The home secretary has announced her intention to introduce new Stalking Protection Orders which will help protect victims at the earliest possible stage. The Right Honourable Amber Rudd MP made the announcement as part of a package of government measures to prevent violence against women and girls.
She announced plans for the new Orders, designed to intervene early to keep victims safe and stop “stranger stalking” before it escalates, after visiting the National Stalking Helpline.
Responding to the government’s announcement of anti-stalking measures, End Violence Against Women coalition co-director Sarah Greenford said “We welcome the government’s move to protect women from stalkers the new provisions are a useful addition to the tool kit. But, our members have raised concerns as to why strangers who stalk and breach this Order will face criminal sanctions, while there is still no provision for breaches of Domestic Violence Protection Orders. This gap in protection puts women at risk as perpetrators of domestic violence continue to be a threat and exert control over them”.
Home secretary Amber Rudd said
“Stalking can have devastating consequences and I am determined that we do all we can to protect victims from these prolonged and terrifying campaigns of abuse that can last years, leaving many people too afraid to leave their homes and unable to get on with their lives”.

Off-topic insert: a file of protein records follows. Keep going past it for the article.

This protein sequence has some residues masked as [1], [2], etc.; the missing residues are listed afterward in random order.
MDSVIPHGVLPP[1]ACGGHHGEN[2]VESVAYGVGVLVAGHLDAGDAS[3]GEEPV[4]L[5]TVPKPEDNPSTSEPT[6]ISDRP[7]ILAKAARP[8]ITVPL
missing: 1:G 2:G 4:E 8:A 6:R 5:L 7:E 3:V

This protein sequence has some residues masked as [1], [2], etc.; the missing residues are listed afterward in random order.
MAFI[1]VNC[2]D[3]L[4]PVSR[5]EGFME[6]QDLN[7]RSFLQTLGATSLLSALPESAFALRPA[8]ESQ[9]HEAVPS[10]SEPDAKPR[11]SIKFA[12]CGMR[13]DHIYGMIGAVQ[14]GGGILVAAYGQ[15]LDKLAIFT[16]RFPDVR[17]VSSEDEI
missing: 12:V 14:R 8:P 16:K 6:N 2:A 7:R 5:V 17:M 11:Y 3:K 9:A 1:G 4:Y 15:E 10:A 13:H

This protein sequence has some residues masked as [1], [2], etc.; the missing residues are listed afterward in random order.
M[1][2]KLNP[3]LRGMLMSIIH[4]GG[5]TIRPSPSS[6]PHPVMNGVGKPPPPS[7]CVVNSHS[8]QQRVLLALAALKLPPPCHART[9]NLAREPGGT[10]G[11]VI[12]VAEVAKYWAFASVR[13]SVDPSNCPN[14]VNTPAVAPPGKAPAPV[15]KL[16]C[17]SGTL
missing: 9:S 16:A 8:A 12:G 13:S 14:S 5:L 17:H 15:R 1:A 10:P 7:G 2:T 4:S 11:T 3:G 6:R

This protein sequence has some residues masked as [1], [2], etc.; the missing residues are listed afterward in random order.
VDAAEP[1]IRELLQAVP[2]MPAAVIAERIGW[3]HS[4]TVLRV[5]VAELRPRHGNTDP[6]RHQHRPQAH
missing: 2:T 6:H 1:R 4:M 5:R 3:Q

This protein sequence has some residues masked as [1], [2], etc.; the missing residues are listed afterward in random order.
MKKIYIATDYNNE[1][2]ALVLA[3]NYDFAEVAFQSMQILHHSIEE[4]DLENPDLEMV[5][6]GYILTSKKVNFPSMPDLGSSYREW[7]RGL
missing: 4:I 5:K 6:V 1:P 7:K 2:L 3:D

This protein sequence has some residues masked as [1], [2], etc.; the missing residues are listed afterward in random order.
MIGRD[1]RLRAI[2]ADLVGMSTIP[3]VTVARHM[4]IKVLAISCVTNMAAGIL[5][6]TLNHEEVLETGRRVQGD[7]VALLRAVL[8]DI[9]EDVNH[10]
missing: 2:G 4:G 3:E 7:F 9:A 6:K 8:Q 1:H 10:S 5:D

The new Orders will offer additional protection at an early stage for anyone who has not been in an intimate relationship with their stalker, helping those targeted by strangers, acquaintances or colleagues, as well as professionals such as doctors who may be targeted by patients.
They are being announced four years after the stalking offences came into effect in November 2012. There have already been 2000 prosecutions under the new offences. The new Orders will provide additional protection against stalking before a perpetrator’s behaviour becomes entrenched and will help keep victims safe, including while evidence is collated prior to a prosecution.
Although the new stalking provisions give a higher protection to non-intimate relationships, anyone within an intimate relationship whether it be married persons, partners living together, ex-cohabitees or family members can apply under the Family Law Act 1996 for Injunction Orders through the courts. Breach of a Non-Molestation Order in a family court is an imprisonable offence. If anyone feels that they are in imminent danger then at Stephens Scown Solicitors we normally are available to make emergency applications to the court that day and have arrangements with local process servers so that the application can be dealt with and served upon the Respondent to that application the same day. We can also discuss with you your eligibility for Legal Aid.
If you would like to contact our team about any family law matter, then please call 01726 74433 or email email@example.com.